The Surgeon General’s Report of 1964, which outlined, for the first time, the effects of smoking on health, along with the tobacco control efforts that followed, are responsible for adding nearly 20 years of life to eight million people, according to a study published in the Journal of the American Medical Association.

The study was conducted by a group of researchers from the Cancer Intervention and Surveillance Modeling Network (CISNET), and was funded by the National Cancer Institute.

The research team examined smoking patterns up through 1964 and then modeled mortality rates based on what would likely have happened in the absence of tobacco control. They then compared actual death rates. This resulted in an estimated 157 million years of life saved—19.6 additional years for each smoker who quit, according to the study.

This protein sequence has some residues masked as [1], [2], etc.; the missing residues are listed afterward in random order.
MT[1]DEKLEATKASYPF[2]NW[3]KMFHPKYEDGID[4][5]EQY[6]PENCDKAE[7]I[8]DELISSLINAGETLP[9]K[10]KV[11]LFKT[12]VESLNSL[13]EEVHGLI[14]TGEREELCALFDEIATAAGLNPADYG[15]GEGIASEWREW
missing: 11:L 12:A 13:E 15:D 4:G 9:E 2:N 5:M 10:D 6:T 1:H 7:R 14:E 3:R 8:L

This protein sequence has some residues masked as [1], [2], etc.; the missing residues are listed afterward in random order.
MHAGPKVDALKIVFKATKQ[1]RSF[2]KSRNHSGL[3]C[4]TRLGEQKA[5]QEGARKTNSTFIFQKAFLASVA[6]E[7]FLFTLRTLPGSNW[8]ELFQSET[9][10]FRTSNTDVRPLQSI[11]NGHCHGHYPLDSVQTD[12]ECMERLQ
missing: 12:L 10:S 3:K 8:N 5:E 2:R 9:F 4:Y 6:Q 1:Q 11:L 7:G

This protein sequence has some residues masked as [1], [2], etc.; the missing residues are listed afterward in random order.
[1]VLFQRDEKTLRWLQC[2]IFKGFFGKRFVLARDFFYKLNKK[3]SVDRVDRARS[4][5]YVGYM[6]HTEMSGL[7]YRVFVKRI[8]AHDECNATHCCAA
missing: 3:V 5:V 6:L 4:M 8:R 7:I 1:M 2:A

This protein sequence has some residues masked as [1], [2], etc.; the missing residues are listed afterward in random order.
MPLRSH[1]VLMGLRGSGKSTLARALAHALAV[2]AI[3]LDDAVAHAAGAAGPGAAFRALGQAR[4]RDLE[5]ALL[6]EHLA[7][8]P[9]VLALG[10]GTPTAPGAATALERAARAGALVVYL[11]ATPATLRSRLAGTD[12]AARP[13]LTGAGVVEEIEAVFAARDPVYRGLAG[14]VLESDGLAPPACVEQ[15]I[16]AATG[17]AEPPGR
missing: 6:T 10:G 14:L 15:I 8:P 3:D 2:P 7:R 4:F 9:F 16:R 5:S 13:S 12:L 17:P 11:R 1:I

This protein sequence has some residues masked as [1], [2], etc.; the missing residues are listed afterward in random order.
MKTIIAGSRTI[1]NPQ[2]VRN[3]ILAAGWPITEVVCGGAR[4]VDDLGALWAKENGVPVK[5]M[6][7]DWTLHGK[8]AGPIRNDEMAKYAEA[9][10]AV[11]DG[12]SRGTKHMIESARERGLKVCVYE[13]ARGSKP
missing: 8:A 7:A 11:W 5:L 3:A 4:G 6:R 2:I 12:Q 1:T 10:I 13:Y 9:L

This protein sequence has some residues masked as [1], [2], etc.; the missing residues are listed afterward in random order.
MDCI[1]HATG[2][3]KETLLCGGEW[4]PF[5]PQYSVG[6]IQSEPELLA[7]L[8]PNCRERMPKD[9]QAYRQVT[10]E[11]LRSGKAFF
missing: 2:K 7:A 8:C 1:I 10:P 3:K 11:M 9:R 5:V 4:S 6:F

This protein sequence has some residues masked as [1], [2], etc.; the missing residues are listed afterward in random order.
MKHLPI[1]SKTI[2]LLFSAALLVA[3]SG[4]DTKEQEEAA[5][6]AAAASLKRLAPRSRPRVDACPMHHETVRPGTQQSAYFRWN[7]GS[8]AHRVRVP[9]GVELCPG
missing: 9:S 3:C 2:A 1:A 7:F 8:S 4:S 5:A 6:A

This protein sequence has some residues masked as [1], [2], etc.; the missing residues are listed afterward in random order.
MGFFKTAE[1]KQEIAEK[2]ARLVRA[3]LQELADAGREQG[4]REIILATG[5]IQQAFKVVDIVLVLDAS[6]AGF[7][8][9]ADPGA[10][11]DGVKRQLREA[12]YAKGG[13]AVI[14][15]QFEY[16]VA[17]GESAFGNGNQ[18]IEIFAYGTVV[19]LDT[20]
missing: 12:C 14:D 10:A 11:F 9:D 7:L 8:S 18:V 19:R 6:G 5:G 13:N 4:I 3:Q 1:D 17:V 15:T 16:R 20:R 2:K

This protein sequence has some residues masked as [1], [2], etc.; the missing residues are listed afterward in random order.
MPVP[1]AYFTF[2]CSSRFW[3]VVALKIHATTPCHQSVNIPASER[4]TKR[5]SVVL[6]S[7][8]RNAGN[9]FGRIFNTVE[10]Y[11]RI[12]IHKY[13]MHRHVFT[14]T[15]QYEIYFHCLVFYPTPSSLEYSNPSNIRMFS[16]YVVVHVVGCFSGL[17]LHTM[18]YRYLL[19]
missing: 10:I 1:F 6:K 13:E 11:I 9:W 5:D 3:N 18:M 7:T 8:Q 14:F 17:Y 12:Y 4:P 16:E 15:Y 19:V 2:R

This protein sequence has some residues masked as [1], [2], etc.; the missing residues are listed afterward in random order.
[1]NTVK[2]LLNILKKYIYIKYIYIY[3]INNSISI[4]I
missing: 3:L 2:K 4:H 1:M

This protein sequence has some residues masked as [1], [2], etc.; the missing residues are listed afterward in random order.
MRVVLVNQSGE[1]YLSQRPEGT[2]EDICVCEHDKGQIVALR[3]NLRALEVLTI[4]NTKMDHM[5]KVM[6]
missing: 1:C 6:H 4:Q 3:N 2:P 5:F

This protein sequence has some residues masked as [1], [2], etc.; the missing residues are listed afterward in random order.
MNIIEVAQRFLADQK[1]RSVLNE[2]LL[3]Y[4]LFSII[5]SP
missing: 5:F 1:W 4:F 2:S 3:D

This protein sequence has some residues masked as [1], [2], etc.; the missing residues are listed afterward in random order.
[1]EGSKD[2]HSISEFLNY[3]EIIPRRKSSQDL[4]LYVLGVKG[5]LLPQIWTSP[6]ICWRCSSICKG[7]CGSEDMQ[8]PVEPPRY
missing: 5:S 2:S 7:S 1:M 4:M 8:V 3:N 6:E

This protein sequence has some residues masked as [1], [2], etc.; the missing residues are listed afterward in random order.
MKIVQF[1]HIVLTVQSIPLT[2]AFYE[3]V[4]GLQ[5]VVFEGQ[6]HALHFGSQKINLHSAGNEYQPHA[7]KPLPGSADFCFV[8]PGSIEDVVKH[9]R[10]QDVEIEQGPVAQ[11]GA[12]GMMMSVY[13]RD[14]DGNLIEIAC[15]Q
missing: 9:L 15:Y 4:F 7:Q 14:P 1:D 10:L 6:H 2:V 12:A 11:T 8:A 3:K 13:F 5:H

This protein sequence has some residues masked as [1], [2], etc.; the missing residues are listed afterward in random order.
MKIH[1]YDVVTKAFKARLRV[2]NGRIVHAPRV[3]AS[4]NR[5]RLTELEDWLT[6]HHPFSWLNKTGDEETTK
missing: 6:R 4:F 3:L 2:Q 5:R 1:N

“The report and subsequent tobacco control efforts represent the most dramatic and successful public health campaign in modern history, in terms of benefit to the entire population,” says, David T. Levy, PhD, a population scientist at Georgetown Lombardi Comprehensive Cancer Center and the study’s senior author.

“In 1964, more than 40 percent of American adults smoked, and now, 50 years later, less than 20 percent use cigarettes. Our research suggests that this dramatic reduction is due to the 1964 Surgeon General’s report and the tobacco control activity that followed, ” he adds. “While this is a significant public health achievement, we have much more to do—smoking continues to be the leading contributor to the nation’s death toll.”